What is OA?
Overeaters Anonymous is basically a fellowship of mostly women, but a lot of men, who meet in order to help solve a common problem - compulsive overeating. The only requirement for membership is a desire to stop eating compulsively. Anorexics, bulimics, and garden variety overeaters find their welcome here.

OA is a true non-profit international organization that provides volunteer support groups worldwide; no one makes any money off of it, except the printers who print the books - maybe. Modeled after the Alcoholics Anonymous Twelve Step program, the OA recovery program addresses physical, emotional and spiritual recovery aspects of compulsive overeating. Members are encouraged to seek professional help for individual diet/nutrition plans and for any emotional or physical problems. I joined OA back in 1987. I knew I was home at the very first meeting.

How did OA start?
In January 1960, three people living in California began meeting for the purpose of helping each other with their eating problems. They had tried everything else and failed. The program they followed was patterned after the Alcoholics Anonymous program. From that first meeting, OA has grown until today there are approximately 8,500 meeting groups in over 50 countries throughout the world.

How do OA members lose weight and maintain their normal weight?
OA is not a diet club, and makes no claims for weight loss. The concept of abstinence is the basis of OA's program of recovery. It's similar to quitting drinking in AA. The major difference is you can stop drinking alcohol - you can't stop eating food. So instead of caging up the tiger forever, it's a little like taking the tiger for a walk three times a day.

By admitting inability to control compulsive overeating in the past, and abandoning the idea that all one needs to be able to eat normally is "a little willpower," it becomes possible to abstain from overeating - one day at a time. OA offers members support in dealing with the physical and emotional symptoms of compulsive overeating, and ecommends emotional, spiritual and physical recovery changes through the Twelve Steps. OA members are encouraged to follow a plan of eating. Each OA member should consult qualified professionals for their individual diet/nutrition plan, any medically approved plan of eating is acceptable.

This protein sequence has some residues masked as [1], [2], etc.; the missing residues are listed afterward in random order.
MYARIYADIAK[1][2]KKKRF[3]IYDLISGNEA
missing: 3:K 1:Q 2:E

Who are OA members?
There was an OA 1992 Gallup survey of OA's membership. I have no idea how they managed to do this survey, since it's such an anonymous program, but apparently the average OA member is a 44 year old woman who began eating compulsively at 14. She has been an OA member for over 4 years and has lost over 40 pounds. She states that her emotional and mental health is the aspect of her life that has most improved since joining OA.

I joined in my 30's. I remember having a healthy relationship with food until I was about 8 or 9. I was in OA for four years, then thought I had graduated. I then was out for about five or six years. The first three years I was fine - then the disease came back. I've been back in OA now for almost two years - and I know now I'll never graduate.

Some of this is taken from reading some of the OA literature, paraphrased, and some of it is my own experience.

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